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Analysts Debate Latest U.S. Export Controls

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Part of an ongoing EE Times series: A Vulnerable U.S. Electronics Supply Chain. Previous parts can be found here.

The latest round of export controls announced by the U.S. government on semiconductors and chipmaking tools are “not welcome,” according to an analyst commenting to EE Times. Another said the U.S. may use the sanctions to win improved market access and IP protection in a top-level meeting with China next month.

The new rules reinforce the Oct. 7, 2022, restrictions on China’s ability to both purchase and manufacture high-end chips critical for military advantage, the Department of Commerce (DoC) said yesterday in prepared remarks. The updates, which take effect next month, are necessary to maintain the effectiveness of the Oct. 7 controls, close loopholes and ensure they remain durable, the DoC said.

Paul Triolo (Source: Alan Patterson, for EE Times)

The chips affected by the new controls include Nvidia’s A800 and H800 GPUs that the company designed for the Chinese market in response to last year’s export controls, Albright Stonebridge Group associate partner Paul Triolo told EE Times. Intel’s Gaudi2 GPU is also affected, he said.

“The AI semiconductor-related rule is not sitting well with U.S. industry and technology leaders, such as Nvidia,” Triolo added. “The Biden administration has basically ignored concerns expressed by Nvidia CEO Jensen Huang about the impact of tightening controls and moving the goalposts. The new ‘performance density’ metric in the new rule will capture the modified A800 and H800 GPUs that Nvidia has been able to ship to Chinese end users, and also the Intel Gaudi2 GPU that Intel intended for the China market.”

The short-term impact will not be significant, according to Nvidia.

“We comply with all applicable regulations while working to provide products that support thousands of applications across many different industries,” Nvidia said in remarks it prepared for EE Times. “Given the demand worldwide for our products, we don’t expect a near-term meaningful impact on our financial results.”

Intel told EE Times that the company is reviewing the regulations and assessing the potential impact. Earlier this year, Intel CEO Pat Gelsinger voiced reservations about the expected round of new controls, saying they could impact the chipmaker’s investment plans. Intel counts on China for more than a quarter of its annual revenue.

“For U.S. leaders in the GPU space, further controls on advanced GPUs are not welcome, and they believe that the controls only incentivize Chinese firms to double down on finding domestic alternatives free of U.S. technology,” Triolo said.

Another rule, placing domestic Chinese GPU leaders Biren Technology and Moore Threads on the U.S. Entity List, has drawn a strong response from Beijing and the firms involved that’s likely to draw a strong retaliation from Beijing, Triolo added.

He said Beijing is likely to delay its pushback until a mid-November Asia-Pacific Economic Cooperation meeting between U.S. President Joe Biden and Chinese leader Xi Jinping that both sides are preparing for.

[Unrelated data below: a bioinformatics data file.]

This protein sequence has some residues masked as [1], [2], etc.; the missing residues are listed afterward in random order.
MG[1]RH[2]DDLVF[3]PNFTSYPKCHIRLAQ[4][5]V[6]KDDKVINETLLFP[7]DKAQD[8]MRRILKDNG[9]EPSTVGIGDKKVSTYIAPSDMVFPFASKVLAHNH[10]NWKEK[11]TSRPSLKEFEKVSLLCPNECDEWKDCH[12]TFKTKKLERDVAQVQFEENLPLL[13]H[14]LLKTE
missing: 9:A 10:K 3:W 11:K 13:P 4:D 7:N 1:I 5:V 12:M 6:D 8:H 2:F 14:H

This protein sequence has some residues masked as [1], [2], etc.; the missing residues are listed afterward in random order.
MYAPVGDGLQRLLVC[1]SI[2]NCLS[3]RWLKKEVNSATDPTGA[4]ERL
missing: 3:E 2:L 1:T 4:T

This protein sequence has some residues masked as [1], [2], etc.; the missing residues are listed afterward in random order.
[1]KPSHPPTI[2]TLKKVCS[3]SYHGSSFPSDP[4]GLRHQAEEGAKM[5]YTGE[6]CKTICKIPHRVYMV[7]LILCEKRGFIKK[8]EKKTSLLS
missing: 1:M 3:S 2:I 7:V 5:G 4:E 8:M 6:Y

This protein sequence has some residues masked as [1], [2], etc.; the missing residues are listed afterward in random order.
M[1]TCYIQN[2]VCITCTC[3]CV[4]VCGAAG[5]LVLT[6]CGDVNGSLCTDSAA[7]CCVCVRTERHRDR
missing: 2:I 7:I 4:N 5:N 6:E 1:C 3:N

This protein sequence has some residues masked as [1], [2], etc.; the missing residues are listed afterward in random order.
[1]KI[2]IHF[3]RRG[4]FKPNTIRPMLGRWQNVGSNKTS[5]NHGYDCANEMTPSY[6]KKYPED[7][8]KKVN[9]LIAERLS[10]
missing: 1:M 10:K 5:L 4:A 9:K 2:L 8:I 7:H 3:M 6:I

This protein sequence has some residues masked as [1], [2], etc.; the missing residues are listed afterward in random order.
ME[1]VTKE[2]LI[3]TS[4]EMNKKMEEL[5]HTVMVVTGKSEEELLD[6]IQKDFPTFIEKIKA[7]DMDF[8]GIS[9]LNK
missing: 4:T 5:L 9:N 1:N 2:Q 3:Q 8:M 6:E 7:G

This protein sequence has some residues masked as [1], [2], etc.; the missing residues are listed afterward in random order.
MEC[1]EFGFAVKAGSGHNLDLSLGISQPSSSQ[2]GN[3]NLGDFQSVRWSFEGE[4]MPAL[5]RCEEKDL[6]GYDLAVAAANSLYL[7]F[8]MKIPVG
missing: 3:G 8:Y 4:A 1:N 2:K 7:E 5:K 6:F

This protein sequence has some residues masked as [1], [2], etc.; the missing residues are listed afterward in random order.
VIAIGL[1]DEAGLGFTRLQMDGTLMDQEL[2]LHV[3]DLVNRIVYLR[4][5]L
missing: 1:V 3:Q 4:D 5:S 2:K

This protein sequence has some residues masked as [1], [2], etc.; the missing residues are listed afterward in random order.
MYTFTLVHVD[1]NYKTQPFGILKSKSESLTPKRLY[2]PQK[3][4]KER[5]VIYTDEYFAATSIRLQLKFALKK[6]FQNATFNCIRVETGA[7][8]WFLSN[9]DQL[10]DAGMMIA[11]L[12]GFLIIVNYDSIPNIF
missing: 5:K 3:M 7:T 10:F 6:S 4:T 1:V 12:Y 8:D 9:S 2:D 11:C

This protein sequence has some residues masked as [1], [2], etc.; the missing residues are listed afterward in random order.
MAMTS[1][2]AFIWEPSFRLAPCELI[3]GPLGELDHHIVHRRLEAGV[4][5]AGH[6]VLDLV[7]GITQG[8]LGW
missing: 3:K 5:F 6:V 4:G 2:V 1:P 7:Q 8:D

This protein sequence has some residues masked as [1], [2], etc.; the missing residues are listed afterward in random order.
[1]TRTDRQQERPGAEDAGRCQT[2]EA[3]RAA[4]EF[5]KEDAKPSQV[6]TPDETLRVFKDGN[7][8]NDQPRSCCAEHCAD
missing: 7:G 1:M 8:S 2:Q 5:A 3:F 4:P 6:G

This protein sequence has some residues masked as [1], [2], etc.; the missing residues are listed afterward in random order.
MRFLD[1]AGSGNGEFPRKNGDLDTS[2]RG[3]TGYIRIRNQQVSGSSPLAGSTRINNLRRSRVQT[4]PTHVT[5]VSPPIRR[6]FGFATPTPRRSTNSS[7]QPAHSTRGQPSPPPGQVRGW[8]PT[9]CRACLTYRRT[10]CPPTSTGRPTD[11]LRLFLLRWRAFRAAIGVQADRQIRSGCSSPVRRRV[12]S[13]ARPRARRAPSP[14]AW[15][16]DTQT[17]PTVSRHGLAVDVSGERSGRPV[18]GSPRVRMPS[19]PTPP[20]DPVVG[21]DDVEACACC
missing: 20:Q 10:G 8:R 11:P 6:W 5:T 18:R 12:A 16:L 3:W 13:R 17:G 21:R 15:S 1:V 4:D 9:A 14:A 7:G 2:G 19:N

The U.S. will aim to win concessions on market access and IP protection from China during the upcoming talks, Mehdi Hosseini, Susquehanna senior equity research analyst, told EE Times. He expressed doubt about the outcome.

“I don’t think even the policy experts have any clue how this is going to play out,” he said.

The U.S. is also likely to seek a separation of military from commercial tech enterprises in China, Hosseini said.

“If I were the U.S. government, I would want to know where all the Chinese fabs are located and know what equipment goes to what fab,” he said.

Following the October 2022 U.S. actions, China responded with a cybersecurity review against U.S. memory giant Micron that resulted in a partial ban on the firm’s products in China. Just months ago, Beijing implemented export controls on gallium and germanium, critical minerals important for semiconductor production, as a warning to the U.S. on expected export controls, Triolo said, adding that he expects further sanctions.

“Beijing will respond in a number of ways, including potentially more controls on critical minerals, new cybersecurity reviews against U.S. companies and other measures,” he said.

In the meantime, the Chinese government will be searching for ways to make its domestic industry less reliant on U.S. technology, Triolo said: “The new rules only further incentivize Chinese firms to find workarounds, develop alternative supply chains and design out U.S. technology. There are already some less capable domestic alternatives for GPUs, for example, and the tightened rules will accelerate efforts to develop advanced semiconductor manufacturing capabilities, as exemplified by the Huawei Mate 60. The form and level of Chinese retaliation could also send U.S.–China relations into another downward spiral.”

Huawei has re-emerged as China’s largest smartphone brand, displacing Apple, according to a CNBC report.

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